Everyone in your vehicle needs to be buckled up when the vehicle is in motion.
Car seat laws aren’t the only laws that you, as a parent, need to follow. A key law in the State of California that many parents don’t know is Kaitlyn’s Law. This law makes it illegal, in the State of California, to leave a child 6 or younger in a car alone unless someone 12 or older is there to supervise them.
Supervision is required if:
California’s new car seat laws must be adhered to at all times. There’s no excuse for breaking the law – even if you didn’t realize that the rear-facing provision has been added into law.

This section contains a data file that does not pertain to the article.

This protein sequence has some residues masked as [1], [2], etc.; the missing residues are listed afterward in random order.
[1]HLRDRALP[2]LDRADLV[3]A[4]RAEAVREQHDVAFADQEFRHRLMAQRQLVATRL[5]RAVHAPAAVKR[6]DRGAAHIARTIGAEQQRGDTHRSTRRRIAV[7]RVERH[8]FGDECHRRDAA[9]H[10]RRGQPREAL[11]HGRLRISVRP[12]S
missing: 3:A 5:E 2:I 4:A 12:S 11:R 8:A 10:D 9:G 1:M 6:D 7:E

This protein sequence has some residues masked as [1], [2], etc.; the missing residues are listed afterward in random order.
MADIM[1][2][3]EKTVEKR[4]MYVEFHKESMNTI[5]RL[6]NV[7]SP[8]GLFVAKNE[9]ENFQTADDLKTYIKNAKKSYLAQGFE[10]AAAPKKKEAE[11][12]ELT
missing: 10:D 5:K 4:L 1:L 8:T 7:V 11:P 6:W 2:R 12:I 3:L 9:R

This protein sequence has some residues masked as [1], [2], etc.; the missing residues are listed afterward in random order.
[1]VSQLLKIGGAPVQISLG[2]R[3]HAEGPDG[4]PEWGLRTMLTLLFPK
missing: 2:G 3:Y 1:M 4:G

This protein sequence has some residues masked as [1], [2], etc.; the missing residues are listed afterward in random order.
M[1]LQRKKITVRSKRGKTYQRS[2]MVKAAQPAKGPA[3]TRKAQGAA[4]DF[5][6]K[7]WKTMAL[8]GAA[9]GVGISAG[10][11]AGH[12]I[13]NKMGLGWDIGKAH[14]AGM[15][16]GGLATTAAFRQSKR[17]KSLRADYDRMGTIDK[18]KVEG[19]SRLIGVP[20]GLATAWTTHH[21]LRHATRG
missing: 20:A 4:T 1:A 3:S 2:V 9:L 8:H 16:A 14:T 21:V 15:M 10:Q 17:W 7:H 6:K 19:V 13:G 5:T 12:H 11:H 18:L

There are some alarming statistics in the U.S. in relation to brain injuries. Every 12 seconds someone somewhere in the country has been unfortunate enough to suffer a brain injury. Minor brain injuries could result from a blow to the head and may not necessarily be permanent, while traumatic brain injuries (TBIs) are far more serious and debilitating. Fifty percent of these injuries occur as a result of motor vehicle accidents. Of those that are hospitalized, at least half have been involved in a car accident. The other causes are from actions that have taken place while playing contact sports like football or baseball and in unexpected slips and falls when a victim hits his or head on a hard object.